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Missouri ACLU Takes On Headlight Flashing Ticket
Civil rights lawsuit seeks to prohibit Missouri town from ticketing drivers who warn fellow motorists to slow down.

Grain Valley police
Motorists who flash their headlights to warn fellow motorists to slow down and avoid a speeding ticket are exercising their right to free speech, says the American Civil Liberties Union (ACLU). Grain Valley, small town in Missouri, has been trying to snuff out the practice by pulling over and ticketing anyone who interferes in any way with a speed trap. The ACLU filed a federal lawsuit Tuesday seeking an injunction to put a stop to the ticketing over headlight flashing.

The case was filed in the name of Jerry L. Jarman Jr, a Kansas motorist ticketed on August 24 because he used his headlights to warn oncoming traffic of a speed trap. Such prosecutions have taken place around the country. In October, the ACLU filed a similar lawsuit in Delaware to fight back. Unlike the Delaware case, where police used a turn signal statute to outlaw headlight flashing, Grain Valley has a specific ordinance making it a crime to warn of a speed trap.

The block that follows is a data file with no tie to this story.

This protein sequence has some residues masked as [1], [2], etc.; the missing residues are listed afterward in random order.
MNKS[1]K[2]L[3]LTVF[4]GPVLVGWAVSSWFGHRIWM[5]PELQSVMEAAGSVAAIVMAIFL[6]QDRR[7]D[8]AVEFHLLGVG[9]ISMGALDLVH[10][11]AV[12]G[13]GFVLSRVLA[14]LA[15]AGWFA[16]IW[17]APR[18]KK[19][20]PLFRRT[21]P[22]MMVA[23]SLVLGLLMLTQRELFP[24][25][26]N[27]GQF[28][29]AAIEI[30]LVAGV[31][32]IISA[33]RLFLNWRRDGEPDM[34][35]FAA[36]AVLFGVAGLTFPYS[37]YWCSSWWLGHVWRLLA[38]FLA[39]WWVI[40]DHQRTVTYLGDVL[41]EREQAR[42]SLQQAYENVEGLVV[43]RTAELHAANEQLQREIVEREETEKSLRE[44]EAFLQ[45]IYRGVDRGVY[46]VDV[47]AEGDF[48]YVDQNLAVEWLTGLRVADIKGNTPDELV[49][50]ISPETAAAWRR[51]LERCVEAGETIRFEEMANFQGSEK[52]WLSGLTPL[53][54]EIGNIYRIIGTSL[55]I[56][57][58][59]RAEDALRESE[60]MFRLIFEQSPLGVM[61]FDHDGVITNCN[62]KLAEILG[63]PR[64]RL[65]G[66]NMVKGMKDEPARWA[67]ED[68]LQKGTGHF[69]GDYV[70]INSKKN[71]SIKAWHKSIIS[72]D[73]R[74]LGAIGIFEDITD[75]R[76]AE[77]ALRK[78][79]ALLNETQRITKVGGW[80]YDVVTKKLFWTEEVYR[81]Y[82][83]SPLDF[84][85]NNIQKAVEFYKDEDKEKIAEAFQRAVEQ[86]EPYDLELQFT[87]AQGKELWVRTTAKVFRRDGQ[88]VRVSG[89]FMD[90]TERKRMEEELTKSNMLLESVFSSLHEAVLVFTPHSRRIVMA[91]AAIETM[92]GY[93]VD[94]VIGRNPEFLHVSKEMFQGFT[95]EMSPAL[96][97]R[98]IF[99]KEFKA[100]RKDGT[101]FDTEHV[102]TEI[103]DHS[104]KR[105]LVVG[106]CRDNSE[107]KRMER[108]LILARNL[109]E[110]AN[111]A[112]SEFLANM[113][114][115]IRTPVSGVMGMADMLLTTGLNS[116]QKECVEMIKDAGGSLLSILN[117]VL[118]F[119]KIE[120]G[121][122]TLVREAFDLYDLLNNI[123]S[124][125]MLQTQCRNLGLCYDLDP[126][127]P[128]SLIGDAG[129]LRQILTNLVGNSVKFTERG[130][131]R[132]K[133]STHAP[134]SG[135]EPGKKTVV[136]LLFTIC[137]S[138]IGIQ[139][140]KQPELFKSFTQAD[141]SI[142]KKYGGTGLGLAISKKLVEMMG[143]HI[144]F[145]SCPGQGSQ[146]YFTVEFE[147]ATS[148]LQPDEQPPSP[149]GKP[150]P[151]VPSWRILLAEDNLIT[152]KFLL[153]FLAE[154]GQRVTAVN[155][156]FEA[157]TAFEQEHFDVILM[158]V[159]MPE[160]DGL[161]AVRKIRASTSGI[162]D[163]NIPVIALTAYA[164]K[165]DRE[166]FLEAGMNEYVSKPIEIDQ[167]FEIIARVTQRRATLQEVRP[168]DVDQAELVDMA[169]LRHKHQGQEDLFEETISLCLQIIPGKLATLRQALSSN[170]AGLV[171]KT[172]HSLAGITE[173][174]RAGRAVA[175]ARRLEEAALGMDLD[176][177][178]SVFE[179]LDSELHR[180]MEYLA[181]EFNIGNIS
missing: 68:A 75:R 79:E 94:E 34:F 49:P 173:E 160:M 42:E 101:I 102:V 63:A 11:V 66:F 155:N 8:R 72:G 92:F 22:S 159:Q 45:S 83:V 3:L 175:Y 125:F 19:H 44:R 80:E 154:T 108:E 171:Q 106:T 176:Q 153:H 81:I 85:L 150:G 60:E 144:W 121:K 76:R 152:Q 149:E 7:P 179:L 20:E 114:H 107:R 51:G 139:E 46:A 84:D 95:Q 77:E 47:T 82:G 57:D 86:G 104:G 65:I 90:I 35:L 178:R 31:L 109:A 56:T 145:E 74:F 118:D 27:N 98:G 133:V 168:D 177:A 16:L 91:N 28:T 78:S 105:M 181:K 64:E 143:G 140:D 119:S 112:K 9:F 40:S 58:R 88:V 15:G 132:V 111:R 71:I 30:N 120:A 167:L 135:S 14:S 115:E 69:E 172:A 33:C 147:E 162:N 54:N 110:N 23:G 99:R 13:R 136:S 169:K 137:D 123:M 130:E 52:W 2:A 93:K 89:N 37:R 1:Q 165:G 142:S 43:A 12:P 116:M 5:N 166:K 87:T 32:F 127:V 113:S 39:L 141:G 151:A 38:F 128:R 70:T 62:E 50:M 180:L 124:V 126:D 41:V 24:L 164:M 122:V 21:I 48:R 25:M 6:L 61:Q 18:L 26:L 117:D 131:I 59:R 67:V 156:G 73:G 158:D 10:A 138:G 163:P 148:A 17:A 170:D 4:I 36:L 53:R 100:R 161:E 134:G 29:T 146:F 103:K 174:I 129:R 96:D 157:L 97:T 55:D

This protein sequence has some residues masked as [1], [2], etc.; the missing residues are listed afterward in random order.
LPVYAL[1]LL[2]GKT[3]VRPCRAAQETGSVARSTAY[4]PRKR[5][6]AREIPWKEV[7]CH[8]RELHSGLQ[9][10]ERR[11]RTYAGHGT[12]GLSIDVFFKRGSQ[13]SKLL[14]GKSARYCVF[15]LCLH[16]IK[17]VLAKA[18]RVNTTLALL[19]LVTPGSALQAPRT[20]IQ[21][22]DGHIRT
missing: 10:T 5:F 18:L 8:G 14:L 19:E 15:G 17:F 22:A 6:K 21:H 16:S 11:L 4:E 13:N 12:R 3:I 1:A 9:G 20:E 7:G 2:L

"It shall be unlawful for any person to interfere in any manner with the operation of radar or any other device or method used to check, test, gauge or determine the speed of motor vehicles within the city limits or to post any sign or notice that any speed checks are being conducted," ordinance 320.050 states.

That prohibition on speech represents more than just a clear-cut constitutional violation, the ACLU maintains. Earlier this year, a federal judge issued a injunction prohibiting the city of Ellisville from using an ordinance to outlaw headlight flashing (view case). The local prosecutor in Grain Valley quickly threw out the case against Jarman, knowing the law on the matter was legally settled.

"Defendants caused plaintiff to be pulled over, detained, cited, and prosecuted without reasonable suspicion or probable cause to believe that he had committed any crime," Missouri ACLU attorney Anthony E. Rothert wrote in Jarman's complaint. "But for [the Grain Valley police officer's] retaliatory animus regarding [Jarman's] communication, defendant Doe would not have detained plaintiff while preparing a citation."

The suit asks a federal judge to strike down the portion of the Grain Valley code prohibiting the posting of any "sign or notice" that speed traps are in use as a content-based restriction of free speech in violation of the First Amendment.

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